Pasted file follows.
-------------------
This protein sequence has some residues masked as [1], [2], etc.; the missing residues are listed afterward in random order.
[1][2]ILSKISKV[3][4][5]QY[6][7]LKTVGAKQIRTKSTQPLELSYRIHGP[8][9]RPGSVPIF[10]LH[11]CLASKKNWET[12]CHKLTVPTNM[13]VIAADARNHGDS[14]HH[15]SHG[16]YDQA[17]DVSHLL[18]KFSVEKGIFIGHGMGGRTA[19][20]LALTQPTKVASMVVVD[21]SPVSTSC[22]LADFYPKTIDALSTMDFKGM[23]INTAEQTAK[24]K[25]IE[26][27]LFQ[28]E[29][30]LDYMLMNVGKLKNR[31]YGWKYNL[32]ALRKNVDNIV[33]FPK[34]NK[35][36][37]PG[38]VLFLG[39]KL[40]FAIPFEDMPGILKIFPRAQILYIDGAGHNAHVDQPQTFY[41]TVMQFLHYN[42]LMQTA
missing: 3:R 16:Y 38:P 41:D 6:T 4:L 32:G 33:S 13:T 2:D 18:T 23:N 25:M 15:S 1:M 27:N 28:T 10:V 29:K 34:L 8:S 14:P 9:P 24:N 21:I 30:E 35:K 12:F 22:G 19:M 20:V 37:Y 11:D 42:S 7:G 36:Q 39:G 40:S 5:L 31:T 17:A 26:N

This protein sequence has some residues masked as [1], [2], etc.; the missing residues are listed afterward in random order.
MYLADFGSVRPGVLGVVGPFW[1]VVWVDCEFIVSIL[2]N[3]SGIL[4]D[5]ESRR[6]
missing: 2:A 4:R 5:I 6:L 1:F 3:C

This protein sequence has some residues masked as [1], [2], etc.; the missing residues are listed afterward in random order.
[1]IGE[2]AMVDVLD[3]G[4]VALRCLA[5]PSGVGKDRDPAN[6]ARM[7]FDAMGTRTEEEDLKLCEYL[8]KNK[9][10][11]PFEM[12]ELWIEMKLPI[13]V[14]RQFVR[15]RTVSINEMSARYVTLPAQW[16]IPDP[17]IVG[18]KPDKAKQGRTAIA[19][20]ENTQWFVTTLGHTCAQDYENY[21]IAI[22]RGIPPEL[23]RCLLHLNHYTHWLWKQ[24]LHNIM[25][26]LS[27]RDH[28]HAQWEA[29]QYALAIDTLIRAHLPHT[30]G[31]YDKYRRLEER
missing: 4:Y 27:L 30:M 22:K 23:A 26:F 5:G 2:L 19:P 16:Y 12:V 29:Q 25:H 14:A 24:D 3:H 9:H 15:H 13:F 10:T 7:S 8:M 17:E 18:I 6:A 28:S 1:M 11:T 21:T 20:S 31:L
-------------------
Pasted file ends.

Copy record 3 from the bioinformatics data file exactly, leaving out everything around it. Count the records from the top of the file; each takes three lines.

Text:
This protein sequence has some residues masked as [1], [2], etc.; the missing residues are listed afterward in random order.
[1]IGE[2]AMVDVLD[3]G[4]VALRCLA[5]PSGVGKDRDPAN[6]ARM[7]FDAMGTRTEEEDLKLCEYL[8]KNK[9][10][11]PFEM[12]ELWIEMKLPI[13]V[14]RQFVR[15]RTVSINEMSARYVTLPAQW[16]IPDP[17]IVG[18]KPDKAKQGRTAIA[19][20]ENTQWFVTTLGHTCAQDYENY[21]IAI[22]RGIPPEL[23]RCLLHLNHYTHWLWKQ[24]LHNIM[25][26]LS[27]RDH[28]HAQWEA[29]QYALAIDTLIRAHLPHT[30]G[31]YDKYRRLEER
missing: 4:Y 27:L 30:M 22:K 23:A 26:F 5:G 2:L 19:P 16:Y 12:V 29:Q 25:H 14:A 24:D 3:H 9:H 15:H 13:F 10:T 7:S 8:M 17:E 18:I 6:A 28:S 1:M 11:T 21:T 20:S 31:L